I’ve been using PHP in a lot of WordPress posts and pages recently. Usually I just make use of the Exec-PHP plugin. This allows you to put PHP in any page or post using the usual <?php opening and ?> closing tags. It’s a little clunky for a few reasons, firstly if you edit the page or post in the WordPress Visual editor it messes up the code. You work-around that using the Disable Visual Editor WYSIWYG plugin. A second reason not to do it this way is that editing PHP in the WordPress is horrid. I’d much prefer editing in my IDE of choice where I get nice syntax highlighting and can format the code nicely.
However, there’s a big reason not to include complex PHP directly in your pages or posts. That’s because the PHP is included in the database record for the page or post. Never a great idea from a security point of view. It turns out if you have a need for a complex PHP driven page there’s an easier way. Take the case where we want to create a PHP driven page called “My PHP Page”.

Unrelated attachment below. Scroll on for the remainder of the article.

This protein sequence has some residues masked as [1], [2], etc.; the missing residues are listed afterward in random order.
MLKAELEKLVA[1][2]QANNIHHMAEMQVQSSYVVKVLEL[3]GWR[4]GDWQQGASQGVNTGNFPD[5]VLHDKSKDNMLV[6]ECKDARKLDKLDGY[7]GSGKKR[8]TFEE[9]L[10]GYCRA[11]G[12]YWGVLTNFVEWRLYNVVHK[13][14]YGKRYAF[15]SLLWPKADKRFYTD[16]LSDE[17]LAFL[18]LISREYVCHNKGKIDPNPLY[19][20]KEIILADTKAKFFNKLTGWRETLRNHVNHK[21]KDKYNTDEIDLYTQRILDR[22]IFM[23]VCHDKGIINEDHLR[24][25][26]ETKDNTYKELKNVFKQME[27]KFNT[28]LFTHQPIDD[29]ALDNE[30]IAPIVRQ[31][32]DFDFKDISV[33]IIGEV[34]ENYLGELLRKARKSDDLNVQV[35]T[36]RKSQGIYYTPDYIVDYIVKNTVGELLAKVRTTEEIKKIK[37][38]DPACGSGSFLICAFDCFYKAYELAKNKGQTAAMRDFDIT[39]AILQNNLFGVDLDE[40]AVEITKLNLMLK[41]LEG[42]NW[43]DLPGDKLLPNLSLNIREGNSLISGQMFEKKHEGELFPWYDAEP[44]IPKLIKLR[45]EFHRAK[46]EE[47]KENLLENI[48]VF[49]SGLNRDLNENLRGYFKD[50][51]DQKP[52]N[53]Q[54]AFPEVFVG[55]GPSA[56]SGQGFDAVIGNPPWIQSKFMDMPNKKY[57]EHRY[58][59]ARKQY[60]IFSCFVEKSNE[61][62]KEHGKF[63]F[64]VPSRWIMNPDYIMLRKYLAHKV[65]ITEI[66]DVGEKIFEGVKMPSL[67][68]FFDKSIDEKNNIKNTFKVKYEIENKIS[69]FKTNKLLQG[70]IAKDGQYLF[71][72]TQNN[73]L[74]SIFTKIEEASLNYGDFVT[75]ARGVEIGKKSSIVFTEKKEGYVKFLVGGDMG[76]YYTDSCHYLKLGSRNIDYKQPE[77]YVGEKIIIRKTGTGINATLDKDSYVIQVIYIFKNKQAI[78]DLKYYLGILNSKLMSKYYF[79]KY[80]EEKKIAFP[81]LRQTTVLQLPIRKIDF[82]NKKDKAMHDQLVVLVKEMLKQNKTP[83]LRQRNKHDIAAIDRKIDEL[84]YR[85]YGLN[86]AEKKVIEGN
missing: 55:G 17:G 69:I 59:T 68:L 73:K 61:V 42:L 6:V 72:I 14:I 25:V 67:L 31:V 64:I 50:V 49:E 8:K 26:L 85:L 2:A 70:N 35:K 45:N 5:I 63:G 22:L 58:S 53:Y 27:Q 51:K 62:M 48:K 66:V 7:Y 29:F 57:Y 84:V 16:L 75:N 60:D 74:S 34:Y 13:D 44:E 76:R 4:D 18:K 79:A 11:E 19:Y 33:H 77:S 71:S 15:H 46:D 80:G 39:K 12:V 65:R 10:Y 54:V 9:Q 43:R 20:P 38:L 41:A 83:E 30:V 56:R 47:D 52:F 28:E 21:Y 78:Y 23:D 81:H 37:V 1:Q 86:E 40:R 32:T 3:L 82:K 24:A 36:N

- In your child theme folder (you are using a child theme I hope) create a copy of your page.php file and call it page-my-php-page.php.
- Create a new page in WordPress and call it “My PHP Page”.
Now when WordPress renders the new page called “My PHP Page” and it finds the page-my-php-page.php file in the theme directory it will use that file to generate the page content.
I have found this approach particularly useful if you are building a simple CRUD system in WordPress. I’ve created a series of files called (for example) page-add-record.php, page-delete-record.php, page-edit-record.php, page-view-records.php. Each file contains the code required to add/edit/delete/display the database records I am interested in. Then I just need to create corresponding pages in WordPress with the names “Add Record”, “Edit Record”, “Delete Record”, and “Display Records”.